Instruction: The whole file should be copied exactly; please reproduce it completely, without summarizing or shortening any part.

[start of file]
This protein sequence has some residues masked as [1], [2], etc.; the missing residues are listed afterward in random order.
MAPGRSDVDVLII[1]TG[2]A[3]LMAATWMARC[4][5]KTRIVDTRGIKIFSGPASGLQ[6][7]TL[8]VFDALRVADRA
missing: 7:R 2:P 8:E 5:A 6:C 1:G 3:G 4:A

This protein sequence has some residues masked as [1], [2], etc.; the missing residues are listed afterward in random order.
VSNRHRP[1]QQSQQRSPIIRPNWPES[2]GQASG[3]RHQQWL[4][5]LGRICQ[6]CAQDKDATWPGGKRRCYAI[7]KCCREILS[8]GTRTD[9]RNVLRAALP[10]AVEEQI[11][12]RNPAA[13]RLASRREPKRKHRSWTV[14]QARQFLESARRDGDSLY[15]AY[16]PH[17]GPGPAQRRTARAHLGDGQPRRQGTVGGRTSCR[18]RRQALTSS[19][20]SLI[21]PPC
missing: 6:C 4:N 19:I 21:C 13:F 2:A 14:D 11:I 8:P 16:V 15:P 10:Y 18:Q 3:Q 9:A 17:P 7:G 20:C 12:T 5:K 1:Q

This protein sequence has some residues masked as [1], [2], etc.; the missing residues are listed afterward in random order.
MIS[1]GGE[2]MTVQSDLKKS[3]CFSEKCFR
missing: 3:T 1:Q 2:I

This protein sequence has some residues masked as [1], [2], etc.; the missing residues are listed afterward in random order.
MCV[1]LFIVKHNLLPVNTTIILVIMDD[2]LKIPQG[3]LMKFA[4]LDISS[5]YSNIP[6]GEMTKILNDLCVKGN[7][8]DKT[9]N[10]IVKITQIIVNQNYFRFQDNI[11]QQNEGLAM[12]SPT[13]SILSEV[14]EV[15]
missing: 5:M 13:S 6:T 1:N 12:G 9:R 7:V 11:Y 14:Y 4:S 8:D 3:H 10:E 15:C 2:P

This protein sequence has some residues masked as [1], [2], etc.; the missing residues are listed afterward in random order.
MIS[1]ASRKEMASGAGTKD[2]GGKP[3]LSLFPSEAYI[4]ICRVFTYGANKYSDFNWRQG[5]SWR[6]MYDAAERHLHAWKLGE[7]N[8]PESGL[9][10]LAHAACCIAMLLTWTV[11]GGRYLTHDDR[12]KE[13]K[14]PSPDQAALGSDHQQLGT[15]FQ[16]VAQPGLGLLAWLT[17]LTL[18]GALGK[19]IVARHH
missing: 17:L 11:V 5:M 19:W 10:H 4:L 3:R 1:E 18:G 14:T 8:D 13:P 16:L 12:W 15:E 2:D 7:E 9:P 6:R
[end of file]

This protein sequence has some residues masked as [1], [2], etc.; the missing residues are listed afterward in random order.
MAPGRSDVDVLII[1]TG[2]A[3]LMAATWMARC[4][5]KTRIVDTRGIKIFSGPASGLQ[6][7]TL[8]VFDALRVADRA
missing: 7:R 2:P 8:E 5:A 6:C 1:G 3:G 4:A

This protein sequence has some residues masked as [1], [2], etc.; the missing residues are listed afterward in random order.
VSNRHRP[1]QQSQQRSPIIRPNWPES[2]GQASG[3]RHQQWL[4][5]LGRICQ[6]CAQDKDATWPGGKRRCYAI[7]KCCREILS[8]GTRTD[9]RNVLRAALP[10]AVEEQI[11][12]RNPAA[13]RLASRREPKRKHRSWTV[14]QARQFLESARRDGDSLY[15]AY[16]PH[17]GPGPAQRRTARAHLGDGQPRRQGTVGGRTSCR[18]RRQALTSS[19][20]SLI[21]PPC
missing: 6:C 4:N 19:I 21:C 13:F 2:A 14:D 11:I 8:P 16:V 15:P 10:Y 18:Q 3:Q 9:A 17:P 7:G 20:C 12:T 5:K 1:Q

This protein sequence has some residues masked as [1], [2], etc.; the missing residues are listed afterward in random order.
MIS[1]GGE[2]MTVQSDLKKS[3]CFSEKCFR
missing: 3:T 1:Q 2:I

This protein sequence has some residues masked as [1], [2], etc.; the missing residues are listed afterward in random order.
MCV[1]LFIVKHNLLPVNTTIILVIMDD[2]LKIPQG[3]LMKFA[4]LDISS[5]YSNIP[6]GEMTKILNDLCVKGN[7][8]DKT[9]N[10]IVKITQIIVNQNYFRFQDNI[11]QQNEGLAM[12]SPT[13]SILSEV[14]EV[15]
missing: 5:M 13:S 6:T 1:N 12:G 9:R 7:V 11:Y 14:Y 4:S 8:D 3:H 10:E 15:C 2:P

This protein sequence has some residues masked as [1], [2], etc.; the missing residues are listed afterward in random order.
MIS[1]ASRKEMASGAGTKD[2]GGKP[3]LSLFPSEAYI[4]ICRVFTYGANKYSDFNWRQG[5]SWR[6]MYDAAERHLHAWKLGE[7]N[8]PESGL[9][10]LAHAACCIAMLLTWTV[11]GGRYLTHDDR[12]KE[13]K[14]PSPDQAALGSDHQQLGT[15]FQ[16]VAQPGLGLLAWLT[17]LTL[18]GALGK[19]IVARHH
missing: 17:L 11:V 5:M 19:W 10:H 4:L 3:R 1:E 18:G 14:T 8:D 13:P 16:L 12:W 15:E 2:D 7:E 9:P 6:R